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Home Archive Volume 65 Volume 65, Issue 3 COMMENT: How Dramatic Shifts in Perceptions of Parenting Have Exposed Families, Free-Range or Otherwise, to State Intervention: A Common Law Tort Approach to Redefining Child Neglect
COMMENT: How Dramatic Shifts in Perceptions of Parenting Have Exposed Families, Free-Range or Otherwise, to State Intervention: A Common Law Tort Approach to Redefining Child Neglect

By David Manno | 65 Am. U. L. Rev. 675 (2016) 

Parenting norms have shifted dramatically in recent years, favoring overprotection over traditional notions of childhood independence.  This shift has permeated vague and overbroad legal standards governing child neglect, allowing parents to be held civilly and criminally liable despite the absence of harm to their children.  Indeed, parents who allow their children to remain unsupervised, whether as a lesson in independence or not, are at risk of removal based on subjective decision making processes that largely favor overprotection.  Because this shift conflates neglect with non-conformity, those who favor traditional notions of child-rearing are unlikely to implement their own parenting style out of fear of intervention.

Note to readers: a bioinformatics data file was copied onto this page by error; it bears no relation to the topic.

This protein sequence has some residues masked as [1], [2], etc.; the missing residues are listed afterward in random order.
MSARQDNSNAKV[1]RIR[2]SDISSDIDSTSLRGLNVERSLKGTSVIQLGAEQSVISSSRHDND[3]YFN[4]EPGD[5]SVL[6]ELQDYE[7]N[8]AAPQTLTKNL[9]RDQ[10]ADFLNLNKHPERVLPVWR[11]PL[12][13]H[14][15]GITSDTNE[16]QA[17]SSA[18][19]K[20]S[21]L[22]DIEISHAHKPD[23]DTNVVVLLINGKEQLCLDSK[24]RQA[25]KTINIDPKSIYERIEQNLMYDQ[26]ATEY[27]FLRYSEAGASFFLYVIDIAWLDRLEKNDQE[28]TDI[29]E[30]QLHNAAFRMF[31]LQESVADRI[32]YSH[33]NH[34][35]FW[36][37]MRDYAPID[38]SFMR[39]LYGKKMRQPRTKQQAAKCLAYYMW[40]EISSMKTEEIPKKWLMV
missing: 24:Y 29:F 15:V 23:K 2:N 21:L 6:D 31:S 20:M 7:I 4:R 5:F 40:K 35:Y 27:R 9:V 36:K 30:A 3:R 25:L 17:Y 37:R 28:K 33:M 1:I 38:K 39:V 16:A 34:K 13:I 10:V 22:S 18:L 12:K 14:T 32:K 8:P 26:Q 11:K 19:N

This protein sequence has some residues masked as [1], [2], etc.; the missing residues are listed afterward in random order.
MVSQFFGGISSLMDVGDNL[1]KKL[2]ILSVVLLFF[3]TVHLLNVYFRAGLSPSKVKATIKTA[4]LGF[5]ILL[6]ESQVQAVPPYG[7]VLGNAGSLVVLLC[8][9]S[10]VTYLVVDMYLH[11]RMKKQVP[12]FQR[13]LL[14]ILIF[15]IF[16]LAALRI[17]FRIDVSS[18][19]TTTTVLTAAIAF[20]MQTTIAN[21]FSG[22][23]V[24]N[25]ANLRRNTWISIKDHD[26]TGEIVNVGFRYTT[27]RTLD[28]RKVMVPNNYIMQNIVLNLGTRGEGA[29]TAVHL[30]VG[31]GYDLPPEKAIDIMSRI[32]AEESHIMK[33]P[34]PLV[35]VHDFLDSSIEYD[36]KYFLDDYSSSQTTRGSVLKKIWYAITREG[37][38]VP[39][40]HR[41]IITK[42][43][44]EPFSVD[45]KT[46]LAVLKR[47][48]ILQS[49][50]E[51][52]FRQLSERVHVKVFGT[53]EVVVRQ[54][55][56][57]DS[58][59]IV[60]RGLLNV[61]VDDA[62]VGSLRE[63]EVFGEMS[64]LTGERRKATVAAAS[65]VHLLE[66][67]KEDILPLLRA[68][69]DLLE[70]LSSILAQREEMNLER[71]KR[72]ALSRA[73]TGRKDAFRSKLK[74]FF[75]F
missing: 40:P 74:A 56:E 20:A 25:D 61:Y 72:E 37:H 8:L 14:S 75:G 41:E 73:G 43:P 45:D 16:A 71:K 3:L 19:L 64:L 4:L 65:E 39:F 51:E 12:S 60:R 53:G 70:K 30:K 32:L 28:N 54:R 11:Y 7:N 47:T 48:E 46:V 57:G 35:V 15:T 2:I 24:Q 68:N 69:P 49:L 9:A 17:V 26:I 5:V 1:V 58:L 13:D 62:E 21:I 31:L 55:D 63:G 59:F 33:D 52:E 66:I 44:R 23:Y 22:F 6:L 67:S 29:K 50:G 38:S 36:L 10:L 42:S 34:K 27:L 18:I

Despite the increased risk of removal, the Fourteenth Amendment presumes parents fit and protects their interest in raising their children.  With this constitutional precept in mind, legislatures should incorporate a more objective framework into child neglect statutes.  Adopting a hybrid economic and foreseeability tort structure to balance against contextual aggravating or mitigating factors will help elucidate a fairer framework that will limit discretion and promote uniform enforcement of child neglect laws.

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